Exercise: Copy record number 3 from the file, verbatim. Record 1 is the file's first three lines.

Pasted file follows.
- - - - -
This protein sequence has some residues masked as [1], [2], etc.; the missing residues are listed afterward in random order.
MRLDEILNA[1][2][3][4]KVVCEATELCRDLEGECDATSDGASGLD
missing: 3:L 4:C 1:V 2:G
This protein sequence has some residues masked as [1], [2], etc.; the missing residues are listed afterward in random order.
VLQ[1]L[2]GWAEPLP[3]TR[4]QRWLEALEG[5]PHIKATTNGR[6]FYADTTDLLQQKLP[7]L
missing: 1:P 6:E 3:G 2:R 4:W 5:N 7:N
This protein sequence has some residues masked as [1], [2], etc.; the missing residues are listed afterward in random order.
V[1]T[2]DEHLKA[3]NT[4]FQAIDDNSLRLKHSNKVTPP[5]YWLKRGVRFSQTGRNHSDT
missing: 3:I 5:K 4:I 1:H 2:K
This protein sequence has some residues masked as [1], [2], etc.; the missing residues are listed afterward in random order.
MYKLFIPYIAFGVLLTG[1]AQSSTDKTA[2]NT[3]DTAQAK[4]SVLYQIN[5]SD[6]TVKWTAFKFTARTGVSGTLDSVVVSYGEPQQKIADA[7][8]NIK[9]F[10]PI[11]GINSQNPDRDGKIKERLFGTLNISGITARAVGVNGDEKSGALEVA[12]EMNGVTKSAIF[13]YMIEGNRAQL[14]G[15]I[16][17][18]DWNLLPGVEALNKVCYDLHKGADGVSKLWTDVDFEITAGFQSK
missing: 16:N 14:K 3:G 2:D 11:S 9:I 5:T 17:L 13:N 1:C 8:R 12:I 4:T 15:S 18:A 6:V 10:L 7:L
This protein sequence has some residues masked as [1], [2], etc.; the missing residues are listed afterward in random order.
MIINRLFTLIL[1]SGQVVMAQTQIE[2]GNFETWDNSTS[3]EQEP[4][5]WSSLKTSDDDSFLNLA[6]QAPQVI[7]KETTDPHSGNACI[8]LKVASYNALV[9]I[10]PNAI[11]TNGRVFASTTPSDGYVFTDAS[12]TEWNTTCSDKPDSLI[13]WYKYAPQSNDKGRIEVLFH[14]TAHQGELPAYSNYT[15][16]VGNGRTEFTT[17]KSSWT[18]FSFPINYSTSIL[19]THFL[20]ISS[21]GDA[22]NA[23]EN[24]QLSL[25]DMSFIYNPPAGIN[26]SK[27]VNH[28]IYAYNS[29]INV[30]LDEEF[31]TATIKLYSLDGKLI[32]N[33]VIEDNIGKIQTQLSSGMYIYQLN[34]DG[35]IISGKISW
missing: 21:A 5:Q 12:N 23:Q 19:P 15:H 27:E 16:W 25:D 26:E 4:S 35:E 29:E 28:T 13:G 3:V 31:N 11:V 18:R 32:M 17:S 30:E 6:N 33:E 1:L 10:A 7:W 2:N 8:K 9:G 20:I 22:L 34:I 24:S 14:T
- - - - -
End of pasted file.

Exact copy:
This protein sequence has some residues masked as [1], [2], etc.; the missing residues are listed afterward in random order.
V[1]T[2]DEHLKA[3]NT[4]FQAIDDNSLRLKHSNKVTPP[5]YWLKRGVRFSQTGRNHSDT
missing: 3:I 5:K 4:I 1:H 2:K